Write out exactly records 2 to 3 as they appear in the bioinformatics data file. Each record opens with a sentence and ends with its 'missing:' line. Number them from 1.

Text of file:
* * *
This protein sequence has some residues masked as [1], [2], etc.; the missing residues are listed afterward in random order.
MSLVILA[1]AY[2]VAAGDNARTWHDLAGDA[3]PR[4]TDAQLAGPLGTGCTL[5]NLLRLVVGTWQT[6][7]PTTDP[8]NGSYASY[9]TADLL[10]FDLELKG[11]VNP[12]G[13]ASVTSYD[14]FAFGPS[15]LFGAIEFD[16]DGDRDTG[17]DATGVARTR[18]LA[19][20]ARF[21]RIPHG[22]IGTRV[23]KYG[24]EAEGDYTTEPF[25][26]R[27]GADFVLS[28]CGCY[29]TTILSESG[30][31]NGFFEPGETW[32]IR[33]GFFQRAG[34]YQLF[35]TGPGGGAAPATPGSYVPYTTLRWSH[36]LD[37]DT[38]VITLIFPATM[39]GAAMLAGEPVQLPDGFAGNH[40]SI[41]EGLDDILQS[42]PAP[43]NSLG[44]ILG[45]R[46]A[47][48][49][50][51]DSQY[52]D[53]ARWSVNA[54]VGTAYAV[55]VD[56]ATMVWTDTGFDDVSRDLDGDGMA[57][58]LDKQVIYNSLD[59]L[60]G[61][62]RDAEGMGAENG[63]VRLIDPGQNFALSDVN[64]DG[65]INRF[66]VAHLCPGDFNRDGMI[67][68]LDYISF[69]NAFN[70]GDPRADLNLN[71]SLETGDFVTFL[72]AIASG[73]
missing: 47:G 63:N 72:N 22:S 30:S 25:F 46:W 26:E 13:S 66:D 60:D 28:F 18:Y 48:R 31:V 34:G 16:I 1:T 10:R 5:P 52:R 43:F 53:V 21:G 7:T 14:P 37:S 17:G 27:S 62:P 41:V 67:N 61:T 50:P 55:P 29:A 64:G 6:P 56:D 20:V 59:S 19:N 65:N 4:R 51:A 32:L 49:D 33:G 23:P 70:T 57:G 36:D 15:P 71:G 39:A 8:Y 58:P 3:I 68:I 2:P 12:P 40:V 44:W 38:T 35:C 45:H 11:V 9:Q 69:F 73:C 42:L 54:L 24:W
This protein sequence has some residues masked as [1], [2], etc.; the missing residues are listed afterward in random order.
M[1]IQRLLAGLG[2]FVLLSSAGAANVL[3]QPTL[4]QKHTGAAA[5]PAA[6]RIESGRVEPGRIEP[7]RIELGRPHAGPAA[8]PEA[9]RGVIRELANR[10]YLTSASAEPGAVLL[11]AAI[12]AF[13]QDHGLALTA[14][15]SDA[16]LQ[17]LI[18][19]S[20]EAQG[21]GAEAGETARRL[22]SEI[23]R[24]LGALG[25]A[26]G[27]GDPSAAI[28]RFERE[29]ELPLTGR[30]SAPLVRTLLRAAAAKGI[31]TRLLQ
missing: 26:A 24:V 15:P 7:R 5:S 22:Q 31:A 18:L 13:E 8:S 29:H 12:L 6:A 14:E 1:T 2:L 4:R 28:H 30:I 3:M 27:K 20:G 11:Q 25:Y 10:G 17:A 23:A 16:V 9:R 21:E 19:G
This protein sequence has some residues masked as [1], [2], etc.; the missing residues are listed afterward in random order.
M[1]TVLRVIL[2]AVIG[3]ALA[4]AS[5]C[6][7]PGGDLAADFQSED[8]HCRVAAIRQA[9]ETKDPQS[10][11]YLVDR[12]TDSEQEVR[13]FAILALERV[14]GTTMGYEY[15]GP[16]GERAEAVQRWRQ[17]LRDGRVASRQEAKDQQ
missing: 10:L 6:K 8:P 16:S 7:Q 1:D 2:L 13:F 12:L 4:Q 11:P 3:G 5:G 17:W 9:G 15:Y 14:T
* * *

This protein sequence has some residues masked as [1], [2], etc.; the missing residues are listed afterward in random order.
M[1]IQRLLAGLG[2]FVLLSSAGAANVL[3]QPTL[4]QKHTGAAA[5]PAA[6]RIESGRVEPGRIEP[7]RIELGRPHAGPAA[8]PEA[9]RGVIRELANR[10]YLTSASAEPGAVLL[11]AAI[12]AF[13]QDHGLALTA[14][15]SDA[16]LQ[17]LI[18][19]S[20]EAQG[21]GAEAGETARRL[22]SEI[23]R[24]LGALG[25]A[26]G[27]GDPSAAI[28]RFERE[29]ELPLTGR[30]SAPLVRTLLRAAAAKGI[31]TRLLQ
missing: 26:A 24:V 15:P 7:R 5:S 22:Q 31:A 18:L 13:E 8:S 29:H 12:L 6:A 14:E 1:T 2:L 4:R 28:H 30:I 3:M 27:K 20:G 11:Q 25:Y 10:G 17:A 23:A 16:V 9:R 21:E 19:G
This protein sequence has some residues masked as [1], [2], etc.; the missing residues are listed afterward in random order.
M[1]TVLRVIL[2]AVIG[3]ALA[4]AS[5]C[6][7]PGGDLAADFQSED[8]HCRVAAIRQA[9]ETKDPQS[10][11]YLVDR[12]TDSEQEVR[13]FAILALERV[14]GTTMGYEY[15]GP[16]GERAEAVQRWRQ[17]LRDGRVASRQEAKDQQ
missing: 10:L 6:K 8:P 16:S 7:Q 1:D 2:L 13:F 12:L 4:Q 11:P 3:G 5:G 17:W 9:G 15:Y 14:T